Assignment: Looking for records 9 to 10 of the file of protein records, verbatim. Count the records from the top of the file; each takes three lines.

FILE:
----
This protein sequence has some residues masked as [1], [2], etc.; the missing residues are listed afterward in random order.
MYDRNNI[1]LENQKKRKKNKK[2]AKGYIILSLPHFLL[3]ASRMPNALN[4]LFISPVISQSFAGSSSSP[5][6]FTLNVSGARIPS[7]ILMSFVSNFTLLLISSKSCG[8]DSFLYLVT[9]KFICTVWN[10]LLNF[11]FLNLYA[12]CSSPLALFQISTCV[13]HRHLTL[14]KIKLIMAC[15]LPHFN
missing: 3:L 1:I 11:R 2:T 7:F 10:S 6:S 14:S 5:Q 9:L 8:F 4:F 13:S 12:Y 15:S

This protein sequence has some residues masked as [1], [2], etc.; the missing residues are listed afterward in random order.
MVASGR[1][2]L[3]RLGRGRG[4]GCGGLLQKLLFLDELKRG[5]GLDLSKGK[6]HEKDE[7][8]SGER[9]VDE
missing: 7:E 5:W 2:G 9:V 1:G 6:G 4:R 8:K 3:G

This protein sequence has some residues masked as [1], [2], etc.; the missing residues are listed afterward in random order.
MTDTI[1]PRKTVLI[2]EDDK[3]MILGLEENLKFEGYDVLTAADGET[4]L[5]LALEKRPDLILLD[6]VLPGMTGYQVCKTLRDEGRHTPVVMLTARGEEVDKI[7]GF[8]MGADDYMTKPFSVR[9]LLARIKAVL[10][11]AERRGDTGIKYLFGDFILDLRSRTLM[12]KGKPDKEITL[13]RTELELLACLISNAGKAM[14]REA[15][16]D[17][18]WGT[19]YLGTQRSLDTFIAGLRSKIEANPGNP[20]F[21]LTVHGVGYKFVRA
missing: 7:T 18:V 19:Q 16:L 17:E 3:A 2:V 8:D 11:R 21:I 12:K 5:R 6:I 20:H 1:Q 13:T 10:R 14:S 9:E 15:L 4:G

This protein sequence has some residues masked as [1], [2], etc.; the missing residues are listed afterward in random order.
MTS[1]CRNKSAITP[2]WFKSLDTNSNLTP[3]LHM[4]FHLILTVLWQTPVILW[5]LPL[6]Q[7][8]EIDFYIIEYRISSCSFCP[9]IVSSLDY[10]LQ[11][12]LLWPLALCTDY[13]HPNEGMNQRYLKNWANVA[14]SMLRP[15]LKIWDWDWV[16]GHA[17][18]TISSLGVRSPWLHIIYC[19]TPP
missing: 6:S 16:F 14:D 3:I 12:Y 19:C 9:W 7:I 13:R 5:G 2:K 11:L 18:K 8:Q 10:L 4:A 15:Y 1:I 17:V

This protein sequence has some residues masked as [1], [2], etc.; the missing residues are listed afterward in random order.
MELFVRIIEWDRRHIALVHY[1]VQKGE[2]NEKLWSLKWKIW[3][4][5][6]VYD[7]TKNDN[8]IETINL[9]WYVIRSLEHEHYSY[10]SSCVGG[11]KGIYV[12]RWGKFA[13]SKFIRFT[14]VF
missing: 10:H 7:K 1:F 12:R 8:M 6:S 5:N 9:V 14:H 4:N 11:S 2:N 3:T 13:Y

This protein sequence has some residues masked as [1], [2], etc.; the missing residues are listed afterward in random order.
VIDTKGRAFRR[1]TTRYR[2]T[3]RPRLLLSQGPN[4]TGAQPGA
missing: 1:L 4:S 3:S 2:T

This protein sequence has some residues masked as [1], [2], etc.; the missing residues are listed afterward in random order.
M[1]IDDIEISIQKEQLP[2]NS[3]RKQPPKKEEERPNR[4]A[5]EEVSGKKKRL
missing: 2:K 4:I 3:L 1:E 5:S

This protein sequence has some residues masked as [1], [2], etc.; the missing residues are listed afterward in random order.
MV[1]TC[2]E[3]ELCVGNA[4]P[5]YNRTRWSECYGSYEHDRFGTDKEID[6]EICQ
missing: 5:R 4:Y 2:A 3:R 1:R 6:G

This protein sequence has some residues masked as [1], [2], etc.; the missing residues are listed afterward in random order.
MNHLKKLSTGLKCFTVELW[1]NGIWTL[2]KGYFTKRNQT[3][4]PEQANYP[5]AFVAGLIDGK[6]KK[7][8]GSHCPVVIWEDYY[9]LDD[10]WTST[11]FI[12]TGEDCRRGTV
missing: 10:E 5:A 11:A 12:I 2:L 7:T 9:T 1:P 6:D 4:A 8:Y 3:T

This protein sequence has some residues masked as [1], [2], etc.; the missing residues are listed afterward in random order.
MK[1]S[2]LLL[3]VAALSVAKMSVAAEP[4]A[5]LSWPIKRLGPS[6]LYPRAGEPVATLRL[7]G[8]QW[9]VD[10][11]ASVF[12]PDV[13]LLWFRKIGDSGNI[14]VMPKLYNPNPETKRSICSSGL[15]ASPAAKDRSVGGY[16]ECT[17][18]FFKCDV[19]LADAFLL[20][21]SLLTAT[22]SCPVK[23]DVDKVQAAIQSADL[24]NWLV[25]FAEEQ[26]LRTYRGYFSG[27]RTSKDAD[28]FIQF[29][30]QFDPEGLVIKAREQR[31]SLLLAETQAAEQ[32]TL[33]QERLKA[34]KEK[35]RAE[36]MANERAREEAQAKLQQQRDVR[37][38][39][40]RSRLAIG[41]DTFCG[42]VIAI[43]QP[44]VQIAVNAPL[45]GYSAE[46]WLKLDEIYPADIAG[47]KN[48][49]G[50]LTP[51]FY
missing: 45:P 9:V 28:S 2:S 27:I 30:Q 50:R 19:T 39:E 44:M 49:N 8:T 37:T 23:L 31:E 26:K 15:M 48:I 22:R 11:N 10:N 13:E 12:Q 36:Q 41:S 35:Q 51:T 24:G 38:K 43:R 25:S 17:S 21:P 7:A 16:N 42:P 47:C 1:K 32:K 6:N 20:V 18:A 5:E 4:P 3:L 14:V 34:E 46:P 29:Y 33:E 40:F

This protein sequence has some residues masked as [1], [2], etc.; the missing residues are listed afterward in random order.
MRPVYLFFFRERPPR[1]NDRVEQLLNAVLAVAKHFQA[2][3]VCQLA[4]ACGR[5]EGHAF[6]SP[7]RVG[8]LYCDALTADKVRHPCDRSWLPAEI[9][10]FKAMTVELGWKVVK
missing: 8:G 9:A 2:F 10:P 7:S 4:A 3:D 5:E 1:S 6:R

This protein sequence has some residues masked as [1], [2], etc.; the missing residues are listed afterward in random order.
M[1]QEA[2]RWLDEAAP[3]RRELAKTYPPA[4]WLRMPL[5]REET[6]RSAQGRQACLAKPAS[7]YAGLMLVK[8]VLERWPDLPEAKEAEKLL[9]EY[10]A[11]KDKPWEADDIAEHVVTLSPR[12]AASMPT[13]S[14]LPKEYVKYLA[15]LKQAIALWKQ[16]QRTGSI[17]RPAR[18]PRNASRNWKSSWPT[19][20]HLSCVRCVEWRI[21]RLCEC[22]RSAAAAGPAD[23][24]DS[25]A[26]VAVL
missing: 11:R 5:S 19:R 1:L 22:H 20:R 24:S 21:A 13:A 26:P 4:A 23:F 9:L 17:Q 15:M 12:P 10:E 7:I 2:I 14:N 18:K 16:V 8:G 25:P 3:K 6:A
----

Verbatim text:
This protein sequence has some residues masked as [1], [2], etc.; the missing residues are listed afterward in random order.
MNHLKKLSTGLKCFTVELW[1]NGIWTL[2]KGYFTKRNQT[3][4]PEQANYP[5]AFVAGLIDGK[6]KK[7][8]GSHCPVVIWEDYY[9]LDD[10]WTST[11]FI[12]TGEDCRRGTV
missing: 10:E 5:A 11:A 12:I 2:L 7:T 9:T 1:P 6:D 4:A 8:Y 3:T

This protein sequence has some residues masked as [1], [2], etc.; the missing residues are listed afterward in random order.
MK[1]S[2]LLL[3]VAALSVAKMSVAAEP[4]A[5]LSWPIKRLGPS[6]LYPRAGEPVATLRL[7]G[8]QW[9]VD[10][11]ASVF[12]PDV[13]LLWFRKIGDSGNI[14]VMPKLYNPNPETKRSICSSGL[15]ASPAAKDRSVGGY[16]ECT[17][18]FFKCDV[19]LADAFLL[20][21]SLLTAT[22]SCPVK[23]DVDKVQAAIQSADL[24]NWLV[25]FAEEQ[26]LRTYRGYFSG[27]RTSKDAD[28]FIQF[29][30]QFDPEGLVIKAREQR[31]SLLLAETQAAEQ[32]TL[33]QERLKA[34]KEK[35]RAE[36]MANERAREEAQAKLQQQRDVR[37][38][39][40]RSRLAIG[41]DTFCG[42]VIAI[43]QP[44]VQIAVNAPL[45]GYSAE[46]WLKLDEIYPADIAG[47]KN[48][49]G[50]LTP[51]FY
missing: 45:P 9:V 28:S 2:S 27:I 30:Q 50:R 19:T 39:E 44:M 49:N 8:T 37:T 23:L 31:E 26:K 15:M 48:I 22:R 11:N 10:N 13:E 12:Q 36:Q 41:S 35:Q 51:T 24:G 38:K 43:R 25:S 17:S 21:P 7:A 16:N 42:P 47:C 1:K 32:K 6:N 20:V 18:A 5:E 4:P 3:L 14:V 34:E 46:P 29:Y 33:E 40:F